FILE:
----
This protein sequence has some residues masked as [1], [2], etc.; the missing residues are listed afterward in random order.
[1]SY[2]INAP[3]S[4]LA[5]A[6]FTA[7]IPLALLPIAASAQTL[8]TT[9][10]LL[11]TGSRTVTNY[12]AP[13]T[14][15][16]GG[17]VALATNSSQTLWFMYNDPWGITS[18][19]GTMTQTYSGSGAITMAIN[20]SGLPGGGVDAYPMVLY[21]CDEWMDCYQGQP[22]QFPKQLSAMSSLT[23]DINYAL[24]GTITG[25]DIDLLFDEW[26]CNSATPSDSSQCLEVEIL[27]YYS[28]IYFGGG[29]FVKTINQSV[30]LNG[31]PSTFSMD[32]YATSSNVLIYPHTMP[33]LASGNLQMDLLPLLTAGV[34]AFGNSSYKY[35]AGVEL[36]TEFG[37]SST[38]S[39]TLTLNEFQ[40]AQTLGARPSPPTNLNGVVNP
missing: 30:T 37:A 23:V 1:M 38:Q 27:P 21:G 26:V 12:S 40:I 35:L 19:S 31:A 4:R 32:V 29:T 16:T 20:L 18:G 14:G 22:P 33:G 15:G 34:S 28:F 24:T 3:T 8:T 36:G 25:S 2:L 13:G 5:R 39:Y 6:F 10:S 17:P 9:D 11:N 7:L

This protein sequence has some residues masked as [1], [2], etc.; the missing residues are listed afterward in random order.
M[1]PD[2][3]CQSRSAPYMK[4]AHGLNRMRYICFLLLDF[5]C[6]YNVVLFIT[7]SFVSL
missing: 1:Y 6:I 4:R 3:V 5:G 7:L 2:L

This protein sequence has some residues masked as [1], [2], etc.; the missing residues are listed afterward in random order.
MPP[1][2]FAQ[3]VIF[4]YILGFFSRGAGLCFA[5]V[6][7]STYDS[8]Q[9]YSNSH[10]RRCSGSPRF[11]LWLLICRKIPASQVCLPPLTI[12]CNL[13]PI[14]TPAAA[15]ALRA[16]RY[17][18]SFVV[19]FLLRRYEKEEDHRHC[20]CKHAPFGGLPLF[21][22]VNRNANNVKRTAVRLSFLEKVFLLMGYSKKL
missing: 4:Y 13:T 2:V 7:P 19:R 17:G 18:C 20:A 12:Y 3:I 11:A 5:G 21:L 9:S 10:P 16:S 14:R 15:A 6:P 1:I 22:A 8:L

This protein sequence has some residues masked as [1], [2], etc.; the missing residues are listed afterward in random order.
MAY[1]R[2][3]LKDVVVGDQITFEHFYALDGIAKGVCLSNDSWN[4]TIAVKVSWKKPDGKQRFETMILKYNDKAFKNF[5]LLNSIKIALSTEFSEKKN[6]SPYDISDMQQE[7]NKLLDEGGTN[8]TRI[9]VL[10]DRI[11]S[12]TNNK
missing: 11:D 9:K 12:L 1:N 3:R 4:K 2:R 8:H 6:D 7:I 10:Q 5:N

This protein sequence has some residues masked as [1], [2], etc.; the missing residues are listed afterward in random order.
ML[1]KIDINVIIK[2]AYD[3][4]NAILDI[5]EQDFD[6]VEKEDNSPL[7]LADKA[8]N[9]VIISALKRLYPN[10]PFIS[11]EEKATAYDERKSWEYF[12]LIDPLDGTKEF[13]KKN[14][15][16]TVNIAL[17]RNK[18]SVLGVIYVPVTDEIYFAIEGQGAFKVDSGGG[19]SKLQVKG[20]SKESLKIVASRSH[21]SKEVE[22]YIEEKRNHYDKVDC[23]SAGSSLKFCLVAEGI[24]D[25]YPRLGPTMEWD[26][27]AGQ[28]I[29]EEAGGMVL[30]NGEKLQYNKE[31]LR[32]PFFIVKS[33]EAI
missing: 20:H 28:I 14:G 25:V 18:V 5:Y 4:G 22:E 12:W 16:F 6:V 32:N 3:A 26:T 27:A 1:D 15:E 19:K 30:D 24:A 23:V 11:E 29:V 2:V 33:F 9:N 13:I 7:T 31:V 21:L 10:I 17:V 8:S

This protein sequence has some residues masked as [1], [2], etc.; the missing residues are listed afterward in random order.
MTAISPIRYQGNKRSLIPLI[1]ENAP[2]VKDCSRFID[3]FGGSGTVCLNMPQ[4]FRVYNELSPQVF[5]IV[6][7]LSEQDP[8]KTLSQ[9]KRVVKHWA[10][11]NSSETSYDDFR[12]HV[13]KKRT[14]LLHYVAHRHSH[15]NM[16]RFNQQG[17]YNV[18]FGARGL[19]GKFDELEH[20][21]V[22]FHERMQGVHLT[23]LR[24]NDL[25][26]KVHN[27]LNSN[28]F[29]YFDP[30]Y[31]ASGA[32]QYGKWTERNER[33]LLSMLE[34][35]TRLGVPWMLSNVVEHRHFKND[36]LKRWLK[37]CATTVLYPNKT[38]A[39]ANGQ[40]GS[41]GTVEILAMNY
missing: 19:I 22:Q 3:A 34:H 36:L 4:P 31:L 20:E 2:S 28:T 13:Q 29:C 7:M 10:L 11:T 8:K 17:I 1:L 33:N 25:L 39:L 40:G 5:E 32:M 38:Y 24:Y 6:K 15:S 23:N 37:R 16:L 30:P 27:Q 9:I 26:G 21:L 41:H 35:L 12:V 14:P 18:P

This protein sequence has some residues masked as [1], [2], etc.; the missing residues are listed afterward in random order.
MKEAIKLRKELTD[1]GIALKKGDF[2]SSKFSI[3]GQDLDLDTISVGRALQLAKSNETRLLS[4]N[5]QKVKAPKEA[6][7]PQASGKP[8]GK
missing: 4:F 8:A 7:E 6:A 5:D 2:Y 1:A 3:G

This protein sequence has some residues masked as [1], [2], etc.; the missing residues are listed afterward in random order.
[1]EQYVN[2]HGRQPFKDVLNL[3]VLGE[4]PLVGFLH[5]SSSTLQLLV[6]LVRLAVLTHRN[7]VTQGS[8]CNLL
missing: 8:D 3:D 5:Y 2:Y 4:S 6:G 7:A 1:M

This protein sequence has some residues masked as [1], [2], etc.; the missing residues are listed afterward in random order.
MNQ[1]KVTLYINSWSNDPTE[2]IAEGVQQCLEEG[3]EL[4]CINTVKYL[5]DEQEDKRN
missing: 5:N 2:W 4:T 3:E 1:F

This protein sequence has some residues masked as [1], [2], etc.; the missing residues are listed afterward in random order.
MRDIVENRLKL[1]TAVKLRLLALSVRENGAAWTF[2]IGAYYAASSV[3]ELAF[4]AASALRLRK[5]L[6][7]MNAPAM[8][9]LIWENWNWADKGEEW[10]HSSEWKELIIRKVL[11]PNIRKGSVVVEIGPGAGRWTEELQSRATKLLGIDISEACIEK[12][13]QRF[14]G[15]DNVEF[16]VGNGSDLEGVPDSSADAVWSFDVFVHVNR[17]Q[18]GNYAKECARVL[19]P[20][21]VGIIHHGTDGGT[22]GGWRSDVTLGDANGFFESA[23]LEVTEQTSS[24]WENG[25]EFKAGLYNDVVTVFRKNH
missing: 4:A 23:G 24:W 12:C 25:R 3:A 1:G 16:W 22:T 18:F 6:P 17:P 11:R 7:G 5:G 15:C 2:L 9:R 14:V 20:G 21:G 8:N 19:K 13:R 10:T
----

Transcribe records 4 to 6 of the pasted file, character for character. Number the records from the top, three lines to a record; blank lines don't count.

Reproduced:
This protein sequence has some residues masked as [1], [2], etc.; the missing residues are listed afterward in random order.
MAY[1]R[2][3]LKDVVVGDQITFEHFYALDGIAKGVCLSNDSWN[4]TIAVKVSWKKPDGKQRFETMILKYNDKAFKNF[5]LLNSIKIALSTEFSEKKN[6]SPYDISDMQQE[7]NKLLDEGGTN[8]TRI[9]VL[10]DRI[11]S[12]TNNK
missing: 11:D 9:K 12:L 1:N 3:R 4:K 2:R 8:H 6:D 7:I 10:Q 5:N

This protein sequence has some residues masked as [1], [2], etc.; the missing residues are listed afterward in random order.
ML[1]KIDINVIIK[2]AYD[3][4]NAILDI[5]EQDFD[6]VEKEDNSPL[7]LADKA[8]N[9]VIISALKRLYPN[10]PFIS[11]EEKATAYDERKSWEYF[12]LIDPLDGTKEF[13]KKN[14][15][16]TVNIAL[17]RNK[18]SVLGVIYVPVTDEIYFAIEGQGAFKVDSGGG[19]SKLQVKG[20]SKESLKIVASRSH[21]SKEVE[22]YIEEKRNHYDKVDC[23]SAGSSLKFCLVAEGI[24]D[25]YPRLGPTMEWD[26][27]AGQ[28]I[29]EEAGGMVL[30]NGEKLQYNKE[31]LR[32]PFFIVKS[33]EAI
missing: 20:H 28:I 14:G 25:V 18:V 5:Y 4:G 22:E 12:W 16:F 6:V 32:N 3:A 26:T 27:A 1:D 15:E 19:K 30:D 24:A 23:V 11:E 29:V 2:V 33:F 9:N 13:I 7:T 31:V 21:L 10:I 17:V 8:S

This protein sequence has some residues masked as [1], [2], etc.; the missing residues are listed afterward in random order.
MTAISPIRYQGNKRSLIPLI[1]ENAP[2]VKDCSRFID[3]FGGSGTVCLNMPQ[4]FRVYNELSPQVF[5]IV[6][7]LSEQDP[8]KTLSQ[9]KRVVKHWA[10][11]NSSETSYDDFR[12]HV[13]KKRT[14]LLHYVAHRHSH[15]NM[16]RFNQQG[17]YNV[18]FGARGL[19]GKFDELEH[20][21]V[22]FHERMQGVHLT[23]LR[24]NDL[25][26]KVHN[27]LNSN[28]F[29]YFDP[30]Y[31]ASGA[32]QYGKWTERNER[33]LLSMLE[34][35]TRLGVPWMLSNVVEHRHFKND[36]LKRWLK[37]CATTVLYPNKT[38]A[39]ANGQ[40]GS[41]GTVEILAMNY
missing: 19:I 22:Q 3:A 34:H 36:L 4:P 31:L 20:E 2:S 28:T 13:Q 29:C 7:M 10:L 11:T 8:K 17:I 1:L 33:N 25:L 39:L 40:G 5:E 32:M 38:Y 24:Y 6:K 15:S 23:N 37:R 16:L 30:P 27:Q 9:I 26:G 21:L 41:H 35:L 12:V 14:P 18:P